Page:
Following another school shooting – this time at Santa Fe High School, near Houston – the Highland Park Department of Public Safety decided to directly address residents.
Senior officers held an active shooter training class at SMU’s Cox School of Business in May, and more than 50 residents turned out for lessons on how to react in a situation that is dreaded across America.
Led by Sgt. Jake Mowrey and Lt. Wayne Kilmer, the presentation involved a slide show outlining the steps police officers take when training for what is now called “mass murder” situations – a term that includes school shootings, of which there have been nearly 200 since 2000, according to the officers.
Mowrey and Kilmer also answered questions regarding how to help a wounded person before emergency responders arrive.
“Police officers in Highland Park are now EMS trained,” Mowrey said. “We carry tourniquets with us at all times. It’s unfortunate that events like active shootings have forced us to adapt that way, but what residents are getting now are an even more-prepared officer.”
Other parts of police training have drastically changed since the Columbine High School shooting in 1999 – one of the worst school shootings in U.S. history. Police are now instructed to enter any building with an active shooter inside immediately upon arrival; in 1999, all officers were instructed to wait until SWAT members arrived before entering.
“In most cases, the active shooter isn’t looking for a fight – he just wants to create as much chaos as possible before police arrive,” Mowrey said. “So we need to get inside as soon as possible and make sure we take him down. Often times we’ll arrive before SWAT, and we can’t waste precious minutes.”
What should residents do in an active shooter situation? Mowrey and Kilmer suggested hiding, barricading any nearby doors and windows, calling 911, assisting anyone that is injured, and stopping the shooter if an opportunity presents itself.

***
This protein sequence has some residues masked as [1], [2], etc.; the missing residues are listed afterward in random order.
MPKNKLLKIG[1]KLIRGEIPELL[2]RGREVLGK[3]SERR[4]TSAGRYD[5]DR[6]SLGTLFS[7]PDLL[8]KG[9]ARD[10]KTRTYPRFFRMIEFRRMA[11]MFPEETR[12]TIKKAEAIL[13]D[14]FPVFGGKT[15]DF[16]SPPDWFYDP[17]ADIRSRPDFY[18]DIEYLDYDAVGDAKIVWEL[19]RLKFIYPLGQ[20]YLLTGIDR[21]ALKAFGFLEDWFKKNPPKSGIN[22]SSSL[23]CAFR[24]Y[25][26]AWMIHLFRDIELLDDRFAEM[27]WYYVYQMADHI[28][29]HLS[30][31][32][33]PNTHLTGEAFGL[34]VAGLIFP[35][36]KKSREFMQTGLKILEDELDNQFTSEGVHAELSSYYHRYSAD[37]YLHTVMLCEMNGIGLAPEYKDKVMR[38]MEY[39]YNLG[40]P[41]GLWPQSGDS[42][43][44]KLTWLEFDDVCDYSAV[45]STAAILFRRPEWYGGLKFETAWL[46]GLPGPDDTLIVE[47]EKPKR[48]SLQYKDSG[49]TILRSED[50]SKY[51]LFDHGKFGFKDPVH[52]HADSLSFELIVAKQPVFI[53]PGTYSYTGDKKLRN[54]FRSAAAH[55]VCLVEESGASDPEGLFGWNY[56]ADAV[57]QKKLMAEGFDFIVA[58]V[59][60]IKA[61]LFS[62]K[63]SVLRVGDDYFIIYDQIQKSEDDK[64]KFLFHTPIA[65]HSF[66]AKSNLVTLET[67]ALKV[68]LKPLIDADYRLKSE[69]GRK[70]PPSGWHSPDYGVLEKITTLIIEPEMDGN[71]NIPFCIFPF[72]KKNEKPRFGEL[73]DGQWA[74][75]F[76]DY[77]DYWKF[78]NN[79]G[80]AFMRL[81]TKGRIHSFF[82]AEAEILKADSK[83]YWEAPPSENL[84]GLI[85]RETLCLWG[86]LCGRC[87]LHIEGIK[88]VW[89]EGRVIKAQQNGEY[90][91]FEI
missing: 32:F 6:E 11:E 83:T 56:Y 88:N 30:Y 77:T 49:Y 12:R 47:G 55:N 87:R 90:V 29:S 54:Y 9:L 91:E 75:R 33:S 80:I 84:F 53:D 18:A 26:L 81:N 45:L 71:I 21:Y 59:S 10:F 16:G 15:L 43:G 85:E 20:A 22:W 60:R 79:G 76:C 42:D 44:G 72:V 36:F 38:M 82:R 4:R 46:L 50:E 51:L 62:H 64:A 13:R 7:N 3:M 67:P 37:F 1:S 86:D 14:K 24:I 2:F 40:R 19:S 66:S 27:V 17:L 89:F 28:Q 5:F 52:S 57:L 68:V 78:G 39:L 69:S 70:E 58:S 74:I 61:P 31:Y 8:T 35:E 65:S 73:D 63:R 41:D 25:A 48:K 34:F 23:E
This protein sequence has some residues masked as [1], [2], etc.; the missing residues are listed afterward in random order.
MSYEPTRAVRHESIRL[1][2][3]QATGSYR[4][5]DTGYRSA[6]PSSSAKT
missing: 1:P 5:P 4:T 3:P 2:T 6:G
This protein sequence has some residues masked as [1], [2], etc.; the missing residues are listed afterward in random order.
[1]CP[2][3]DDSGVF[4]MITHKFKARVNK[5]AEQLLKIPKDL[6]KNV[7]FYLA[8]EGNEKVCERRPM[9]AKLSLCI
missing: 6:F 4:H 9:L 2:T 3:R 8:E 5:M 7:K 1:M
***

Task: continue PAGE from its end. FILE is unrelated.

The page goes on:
While the possibility of apprehending a shooter may seem “scary,” as Mowrey put it, having a mental checklist of the situation beforehand could greatly serve a bystander in that situation.
“I like to tell people to have an imagination,” Mowrey said. “Go over the situation in your head today, before this has a chance to happen. What would you do if a shooter came into your building? Where are the exits? How would you respond? If the shooter turns his back, do you have an opportunity to stop him? If you know how you would respond, you’re more likely to be the calm in the midst of the chaos.”
The idea of a school shooting – or any mass shooting in a public place – is certainly uncomfortable, Mowrey said. But, it’s not something that residents should worry about every day.
“Be aware, and know that it’s a possibility in today’s society, but don’t let it rule your life,” he said. “We just want to help you be as prepared as possible.”
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